Troll game

Department of Communication & Cognition, Tilburg School of Humanities & Digital Sciences, Tilburg University
*
https://orcid.org/0000-0002-1396-7582
Department of Cognitive Science and Artificial Intelligence, Tilburg School of Humanities và Digital Sciences, Tilburg University
Department of Communication and Cognition, Tilburg School of Humanities and Digital Sciences, Tilburg University
Department of Communication and Cognition, Tilburg School of Humanities và Digital Sciences, Tilburg University
Journal of Computer-Mediated Communication, Volume 24, Issue 6, November 2019, Pages 293–318, https://doi.org/10.1093/jcmc/zmz014
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Abstract

The present study aimed khổng lồ expand our understanding of trolling interactions by examining 10,025 community-reported trolling incidents in the online game League of Legends to determine what characterizes messages sent by trolls, their teammates, & their opponents. To do this, we used a novel method blending content analysis and topic modelling. Contrary khổng lồ extant literature, our study of complete trolling interactions found striking similarities between teammates’ và trolls’ chats, with both displaying the negative traits (e.g., exclusionary language) typically attributed khổng lồ trolls. Findings also suggest that the transition from victyên ổn khổng lồ perpetrator can occur extremely rapidly. This has important implications for the labelling of actors in trolling interactions, for future studies inkhổng lồ the trolling cycle, và for theories of computer-mediated communication.

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As time progresses, our world is becoming increasingly digitalized. In 2013 alone, there were 145 million people globally who were self-described gamers and who played online games as often as 45 to 107 minutes per day (Digital Strategy Consulting, 2013). When this becomes problematic is when one discovers that not all of these players have sầu good intentions. These mal-intentioned people are often called “trolls,” và their behavior “trolling” (Buckels, Trapnell, & Paulhus, 2014; Cook, Schaafsma, & Antheunis, 2018; Fichman và Sanfilippo, 2014; Thacker & Griffiths, 2012). Recently, academia has begun to take an interest in this online phenomenon, providing definitions (Buckels et al., 2014; Fichman và Sanfilippo, 2014; Thacker và Griffiths, 2012), dissecting early cases of the behavior (Herring, Job-Sluder, Scheckler, & Barab, 2002; Luzón, 2011), & surveying or interviewing various parties involved in the act, from the trolls themselves (Cook et al., 2018; Thacker & Griffiths, 2012) to the moderators of the online communities in which they operate (Shachaf & Hara, 2010).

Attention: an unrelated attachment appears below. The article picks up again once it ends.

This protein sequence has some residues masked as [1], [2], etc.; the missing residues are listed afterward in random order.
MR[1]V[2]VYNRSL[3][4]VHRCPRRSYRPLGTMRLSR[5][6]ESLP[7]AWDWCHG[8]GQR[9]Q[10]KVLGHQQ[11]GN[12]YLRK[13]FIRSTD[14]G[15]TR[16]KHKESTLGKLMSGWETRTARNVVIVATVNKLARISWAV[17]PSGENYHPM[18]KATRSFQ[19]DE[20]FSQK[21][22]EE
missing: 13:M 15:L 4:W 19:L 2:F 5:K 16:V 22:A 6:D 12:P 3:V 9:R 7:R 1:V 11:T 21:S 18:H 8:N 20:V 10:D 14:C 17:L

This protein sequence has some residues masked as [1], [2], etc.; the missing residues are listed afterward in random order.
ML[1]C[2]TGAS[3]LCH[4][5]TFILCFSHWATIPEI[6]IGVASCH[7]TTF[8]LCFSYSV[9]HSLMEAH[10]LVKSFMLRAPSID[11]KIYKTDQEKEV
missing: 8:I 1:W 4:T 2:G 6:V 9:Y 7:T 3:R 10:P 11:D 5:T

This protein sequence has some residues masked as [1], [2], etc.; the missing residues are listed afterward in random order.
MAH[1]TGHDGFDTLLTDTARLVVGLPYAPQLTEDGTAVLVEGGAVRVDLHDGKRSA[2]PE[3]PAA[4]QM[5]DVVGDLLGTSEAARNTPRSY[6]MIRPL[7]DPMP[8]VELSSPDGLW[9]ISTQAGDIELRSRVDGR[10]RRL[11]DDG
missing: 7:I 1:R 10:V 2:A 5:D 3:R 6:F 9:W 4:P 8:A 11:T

As a field of study, trolling is known for its multiplithành phố. Researchers from multiple disciplines have used myriad methods (e.g., vignette studies, surveys, interviews, case studies), và examined numerous populations (e.g.,, gamers, bloggers, general Internet users) to understvà the phenomenon (e.g., Cheng, Bernstein, Danescu-Niculescu-Mizil, và Leskovec, 2017; Luzón, 2011). Few studies, however, have examined how other people interact with trolls, và the majority of those that have sầu took an indirect approach, either by asking participants what they would vày in a trolling situation or asking them to reflect on previous trolling experiences (see Maltby et al., 2015; Thacker và Griffiths, 2012). The few trolling interaction case and corpus studies that exist suggest that what both bystanders và victims choose to lớn say has a major impact on the troll’s choices (Hardaker, 2010; Herring et al., 2002), but we still vì chưng not even know specifically what characterizes the messages of a troll versus the messages of anyone else in the interaction.